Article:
New answers tagged adjectives
Bedeckt means that the whole sky is covered by clouds (there is a continuous layer of clouds without any significant gaps) Bewölkt means that there are quite a lot of clouds, but the cover is not continuous
In reply to Celtschk: in Dutch you have ‘kei-’ as an intensifier. ‘Kei’ means ‘cobble’ or ‘boulder’ and as an intensifier it started its career in ‘keihard’ = ‘as hard as a cobble’. But ‘hard’ can also mean ‘fast’ in Dutch and ‘keihard’ started to be used in the sense of ‘very fast’ and as a prefix ‘kei-’ started to lose its literal meaning. Nowadays you ...
According to this source, being steinreich meant having a house of stone. Usually houses were built of wood back then, only rich people could afford houses of stone. Nowadays, the prefix stein is however often used in the sense of very like in steinalt. The etymology however might be different there of course.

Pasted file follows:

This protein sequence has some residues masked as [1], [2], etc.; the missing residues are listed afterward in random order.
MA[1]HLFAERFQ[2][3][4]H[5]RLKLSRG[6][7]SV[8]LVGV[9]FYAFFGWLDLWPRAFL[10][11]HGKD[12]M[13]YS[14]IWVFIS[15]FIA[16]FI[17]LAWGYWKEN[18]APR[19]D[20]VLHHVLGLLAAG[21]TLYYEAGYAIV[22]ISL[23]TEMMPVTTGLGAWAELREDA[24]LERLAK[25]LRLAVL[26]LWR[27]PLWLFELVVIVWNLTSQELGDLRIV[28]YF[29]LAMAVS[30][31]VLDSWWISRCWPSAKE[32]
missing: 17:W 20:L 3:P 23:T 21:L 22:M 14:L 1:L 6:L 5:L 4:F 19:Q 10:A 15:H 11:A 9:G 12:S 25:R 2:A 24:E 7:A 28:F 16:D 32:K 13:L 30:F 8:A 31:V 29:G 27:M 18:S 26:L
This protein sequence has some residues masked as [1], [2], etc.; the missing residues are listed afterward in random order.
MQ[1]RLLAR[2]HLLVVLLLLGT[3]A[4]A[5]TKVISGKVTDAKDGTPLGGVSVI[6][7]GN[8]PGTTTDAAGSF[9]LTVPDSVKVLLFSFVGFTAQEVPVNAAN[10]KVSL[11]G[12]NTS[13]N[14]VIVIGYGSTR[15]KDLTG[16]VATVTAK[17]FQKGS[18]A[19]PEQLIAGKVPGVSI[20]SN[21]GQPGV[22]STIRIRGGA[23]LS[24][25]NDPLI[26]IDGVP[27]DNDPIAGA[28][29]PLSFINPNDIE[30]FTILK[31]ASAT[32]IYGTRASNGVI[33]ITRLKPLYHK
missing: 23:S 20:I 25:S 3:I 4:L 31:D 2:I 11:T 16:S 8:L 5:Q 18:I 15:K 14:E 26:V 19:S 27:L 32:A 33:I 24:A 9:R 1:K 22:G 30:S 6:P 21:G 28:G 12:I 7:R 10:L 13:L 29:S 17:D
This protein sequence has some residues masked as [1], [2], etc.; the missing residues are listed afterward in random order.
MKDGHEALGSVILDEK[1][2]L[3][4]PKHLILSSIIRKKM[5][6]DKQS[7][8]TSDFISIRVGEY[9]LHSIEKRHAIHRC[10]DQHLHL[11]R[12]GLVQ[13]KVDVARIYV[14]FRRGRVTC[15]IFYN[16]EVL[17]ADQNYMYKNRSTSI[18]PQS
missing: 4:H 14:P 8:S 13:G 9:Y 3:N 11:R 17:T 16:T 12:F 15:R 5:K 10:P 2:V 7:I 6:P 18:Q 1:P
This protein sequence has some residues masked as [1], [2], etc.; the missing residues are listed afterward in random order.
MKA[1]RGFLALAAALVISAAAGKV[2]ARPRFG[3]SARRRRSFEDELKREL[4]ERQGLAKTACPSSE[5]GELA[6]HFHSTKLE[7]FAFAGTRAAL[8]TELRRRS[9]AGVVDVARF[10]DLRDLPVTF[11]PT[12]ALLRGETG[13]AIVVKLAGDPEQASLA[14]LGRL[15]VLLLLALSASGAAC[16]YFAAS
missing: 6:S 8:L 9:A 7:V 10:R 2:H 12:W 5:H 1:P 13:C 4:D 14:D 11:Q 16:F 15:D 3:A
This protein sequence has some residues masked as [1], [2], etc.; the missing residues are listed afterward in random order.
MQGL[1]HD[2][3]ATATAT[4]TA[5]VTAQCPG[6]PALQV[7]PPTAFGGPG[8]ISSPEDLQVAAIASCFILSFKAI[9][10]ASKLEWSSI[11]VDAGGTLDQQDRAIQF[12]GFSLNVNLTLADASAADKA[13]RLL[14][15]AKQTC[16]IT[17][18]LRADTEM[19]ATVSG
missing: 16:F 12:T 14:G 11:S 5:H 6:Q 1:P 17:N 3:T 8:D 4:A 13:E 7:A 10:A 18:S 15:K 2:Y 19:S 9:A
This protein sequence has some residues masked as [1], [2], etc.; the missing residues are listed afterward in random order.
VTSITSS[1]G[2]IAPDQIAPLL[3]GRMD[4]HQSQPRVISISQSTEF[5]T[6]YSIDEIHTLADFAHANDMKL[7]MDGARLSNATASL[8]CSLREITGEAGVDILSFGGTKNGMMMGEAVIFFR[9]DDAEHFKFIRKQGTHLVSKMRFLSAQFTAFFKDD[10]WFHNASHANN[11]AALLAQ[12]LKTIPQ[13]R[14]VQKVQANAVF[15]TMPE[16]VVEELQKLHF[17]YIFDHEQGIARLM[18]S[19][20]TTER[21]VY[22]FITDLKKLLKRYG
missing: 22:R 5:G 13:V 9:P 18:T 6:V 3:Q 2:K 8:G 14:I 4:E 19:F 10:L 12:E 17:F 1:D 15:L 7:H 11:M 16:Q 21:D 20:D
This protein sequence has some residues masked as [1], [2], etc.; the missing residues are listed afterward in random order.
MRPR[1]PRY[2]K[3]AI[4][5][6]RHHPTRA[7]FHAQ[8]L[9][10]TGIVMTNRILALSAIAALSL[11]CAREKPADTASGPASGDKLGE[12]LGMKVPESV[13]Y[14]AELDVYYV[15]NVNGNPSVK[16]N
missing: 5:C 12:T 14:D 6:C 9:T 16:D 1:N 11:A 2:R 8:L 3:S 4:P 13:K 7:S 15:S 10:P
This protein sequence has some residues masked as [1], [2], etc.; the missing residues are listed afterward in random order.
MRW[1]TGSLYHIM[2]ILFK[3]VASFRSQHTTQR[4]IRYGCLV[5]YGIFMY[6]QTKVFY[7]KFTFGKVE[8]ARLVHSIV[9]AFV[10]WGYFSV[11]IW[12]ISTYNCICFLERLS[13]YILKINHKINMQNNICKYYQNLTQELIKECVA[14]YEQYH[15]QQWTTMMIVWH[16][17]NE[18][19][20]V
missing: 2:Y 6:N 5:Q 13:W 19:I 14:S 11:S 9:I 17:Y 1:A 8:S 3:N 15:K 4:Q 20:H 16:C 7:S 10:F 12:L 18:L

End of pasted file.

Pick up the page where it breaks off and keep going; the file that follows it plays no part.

"Stein-" ist hier ein (salopp) emotional verstärkendes Präfix. Spätmittelhochdeutsch steinrīche: reich an Edelsteinen, sehr/ungewöhnlich reich. (Duden) Jedoch steht im Wörterbuch der Gebrüder Grimm unter steinreich: oft falsch erklärt: 'reich an edelsteinen' [...] richtige erklärung schon bei Adelung 'sehr reich ..., von stein, ...
In "ein weiter Flug", "weiter" is an adjective, and "überlegen" is an adverb. The adverb is used attributively to modify the adjective, and in this case it does not make sense for the adjective to be in comparative form. Also, in this sentence there's nothing to compare the adverb itself (superior in quality to what?) against, so the adverb can't be in ...
That's pretty simple: "Ein überlegener weiterer Flug" is the comparative degree. In German you use the comparative degree only for direct comparison. For example: Der Eine war gut, der Andere war aber besser. The word überlegen is a word of comparison. With a word like this you don't have to use the comparative degree or the superlative degree.
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